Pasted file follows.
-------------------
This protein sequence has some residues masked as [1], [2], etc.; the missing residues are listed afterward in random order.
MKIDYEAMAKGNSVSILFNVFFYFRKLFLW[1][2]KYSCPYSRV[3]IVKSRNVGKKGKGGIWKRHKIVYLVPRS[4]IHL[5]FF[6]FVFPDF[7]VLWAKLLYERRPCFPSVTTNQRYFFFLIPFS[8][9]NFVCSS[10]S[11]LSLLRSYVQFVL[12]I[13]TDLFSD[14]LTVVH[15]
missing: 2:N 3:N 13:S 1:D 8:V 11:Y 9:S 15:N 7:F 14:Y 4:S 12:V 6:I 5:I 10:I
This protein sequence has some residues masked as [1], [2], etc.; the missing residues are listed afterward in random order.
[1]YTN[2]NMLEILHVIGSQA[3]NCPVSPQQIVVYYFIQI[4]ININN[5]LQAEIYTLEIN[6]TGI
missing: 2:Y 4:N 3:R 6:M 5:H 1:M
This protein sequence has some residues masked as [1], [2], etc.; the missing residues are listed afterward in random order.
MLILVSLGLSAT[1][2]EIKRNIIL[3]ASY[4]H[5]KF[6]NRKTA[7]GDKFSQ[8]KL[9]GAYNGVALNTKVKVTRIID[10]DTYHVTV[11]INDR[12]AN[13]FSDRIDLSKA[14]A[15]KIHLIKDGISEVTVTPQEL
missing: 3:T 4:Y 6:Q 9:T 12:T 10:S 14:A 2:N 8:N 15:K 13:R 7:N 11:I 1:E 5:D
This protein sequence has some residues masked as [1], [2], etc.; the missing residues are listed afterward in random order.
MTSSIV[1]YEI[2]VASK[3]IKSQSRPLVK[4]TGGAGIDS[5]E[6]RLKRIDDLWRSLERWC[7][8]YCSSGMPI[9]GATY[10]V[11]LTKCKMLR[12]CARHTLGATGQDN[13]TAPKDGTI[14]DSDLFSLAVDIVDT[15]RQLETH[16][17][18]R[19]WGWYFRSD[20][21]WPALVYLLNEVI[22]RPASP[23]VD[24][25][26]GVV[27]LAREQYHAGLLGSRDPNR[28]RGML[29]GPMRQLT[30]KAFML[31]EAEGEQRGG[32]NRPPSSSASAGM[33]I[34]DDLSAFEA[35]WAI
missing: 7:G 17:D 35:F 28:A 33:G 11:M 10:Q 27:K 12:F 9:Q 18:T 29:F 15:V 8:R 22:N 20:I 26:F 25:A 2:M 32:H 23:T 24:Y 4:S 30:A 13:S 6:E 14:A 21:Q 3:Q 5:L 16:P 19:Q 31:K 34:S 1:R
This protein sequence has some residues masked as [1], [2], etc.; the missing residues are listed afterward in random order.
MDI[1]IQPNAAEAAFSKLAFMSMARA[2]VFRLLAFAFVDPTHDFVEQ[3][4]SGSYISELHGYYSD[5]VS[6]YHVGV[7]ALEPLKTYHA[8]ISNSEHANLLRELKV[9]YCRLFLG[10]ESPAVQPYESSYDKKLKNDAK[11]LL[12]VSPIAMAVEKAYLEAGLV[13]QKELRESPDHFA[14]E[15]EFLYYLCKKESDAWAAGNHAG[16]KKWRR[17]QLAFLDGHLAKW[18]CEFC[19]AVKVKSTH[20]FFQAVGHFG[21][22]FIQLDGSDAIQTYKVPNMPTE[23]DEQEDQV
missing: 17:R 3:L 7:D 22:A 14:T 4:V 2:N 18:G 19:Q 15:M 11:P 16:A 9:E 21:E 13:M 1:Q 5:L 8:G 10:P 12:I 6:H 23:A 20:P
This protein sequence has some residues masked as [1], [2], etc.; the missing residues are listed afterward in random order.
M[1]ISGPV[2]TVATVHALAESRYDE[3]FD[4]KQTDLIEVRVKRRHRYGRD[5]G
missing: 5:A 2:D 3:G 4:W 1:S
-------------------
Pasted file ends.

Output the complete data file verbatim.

This protein sequence has some residues masked as [1], [2], etc.; the missing residues are listed afterward in random order.
MKIDYEAMAKGNSVSILFNVFFYFRKLFLW[1][2]KYSCPYSRV[3]IVKSRNVGKKGKGGIWKRHKIVYLVPRS[4]IHL[5]FF[6]FVFPDF[7]VLWAKLLYERRPCFPSVTTNQRYFFFLIPFS[8][9]NFVCSS[10]S[11]LSLLRSYVQFVL[12]I[13]TDLFSD[14]LTVVH[15]
missing: 2:N 3:N 13:S 1:D 8:V 11:Y 9:S 15:N 7:F 14:Y 4:S 12:V 6:I 5:I 10:I
This protein sequence has some residues masked as [1], [2], etc.; the missing residues are listed afterward in random order.
[1]YTN[2]NMLEILHVIGSQA[3]NCPVSPQQIVVYYFIQI[4]ININN[5]LQAEIYTLEIN[6]TGI
missing: 2:Y 4:N 3:R 6:M 5:H 1:M
This protein sequence has some residues masked as [1], [2], etc.; the missing residues are listed afterward in random order.
MLILVSLGLSAT[1][2]EIKRNIIL[3]ASY[4]H[5]KF[6]NRKTA[7]GDKFSQ[8]KL[9]GAYNGVALNTKVKVTRIID[10]DTYHVTV[11]INDR[12]AN[13]FSDRIDLSKA[14]A[15]KIHLIKDGISEVTVTPQEL
missing: 3:T 4:Y 6:Q 9:T 12:T 10:S 14:A 2:N 8:N 15:K 13:R 7:N 11:I 1:E 5:D
This protein sequence has some residues masked as [1], [2], etc.; the missing residues are listed afterward in random order.
MTSSIV[1]YEI[2]VASK[3]IKSQSRPLVK[4]TGGAGIDS[5]E[6]RLKRIDDLWRSLERWC[7][8]YCSSGMPI[9]GATY[10]V[11]LTKCKMLR[12]CARHTLGATGQDN[13]TAPKDGTI[14]DSDLFSLAVDIVDT[15]RQLETH[16][17][18]R[19]WGWYFRSD[20][21]WPALVYLLNEVI[22]RPASP[23]VD[24][25][26]GVV[27]LAREQYHAGLLGSRDPNR[28]RGML[29]GPMRQLT[30]KAFML[31]EAEGEQRGG[32]NRPPSSSASAGM[33]I[34]DDLSAFEA[35]WAI
missing: 7:G 17:D 35:F 28:A 33:G 11:M 10:Q 27:K 12:F 9:Q 18:T 29:F 15:V 8:R 22:N 20:I 26:F 25:A 2:M 32:H 23:T 24:Y 4:S 30:A 13:S 6:E 14:A 21:Q 3:Q 5:L 16:P 19:Q 31:K 34:S 1:R
This protein sequence has some residues masked as [1], [2], etc.; the missing residues are listed afterward in random order.
MDI[1]IQPNAAEAAFSKLAFMSMARA[2]VFRLLAFAFVDPTHDFVEQ[3][4]SGSYISELHGYYSD[5]VS[6]YHVGV[7]ALEPLKTYHA[8]ISNSEHANLLRELKV[9]YCRLFLG[10]ESPAVQPYESSYDKKLKNDAK[11]LL[12]VSPIAMAVEKAYLEAGLV[13]QKELRESPDHFA[14]E[15]EFLYYLCKKESDAWAAGNHAG[16]KKWRR[17]QLAFLDGHLAKW[18]CEFC[19]AVKVKSTH[20]FFQAVGHFG[21][22]FIQLDGSDAIQTYKVPNMPTE[23]DEQEDQV
missing: 17:R 3:L 7:D 22:A 14:T 4:V 2:N 18:G 19:Q 15:M 11:P 16:A 9:E 21:E 13:M 1:Q 5:L 8:G 10:P 12:I 6:H 23:A 20:P
This protein sequence has some residues masked as [1], [2], etc.; the missing residues are listed afterward in random order.
M[1]ISGPV[2]TVATVHALAESRYDE[3]FD[4]KQTDLIEVRVKRRHRYGRD[5]G
missing: 5:A 2:D 3:G 4:W 1:S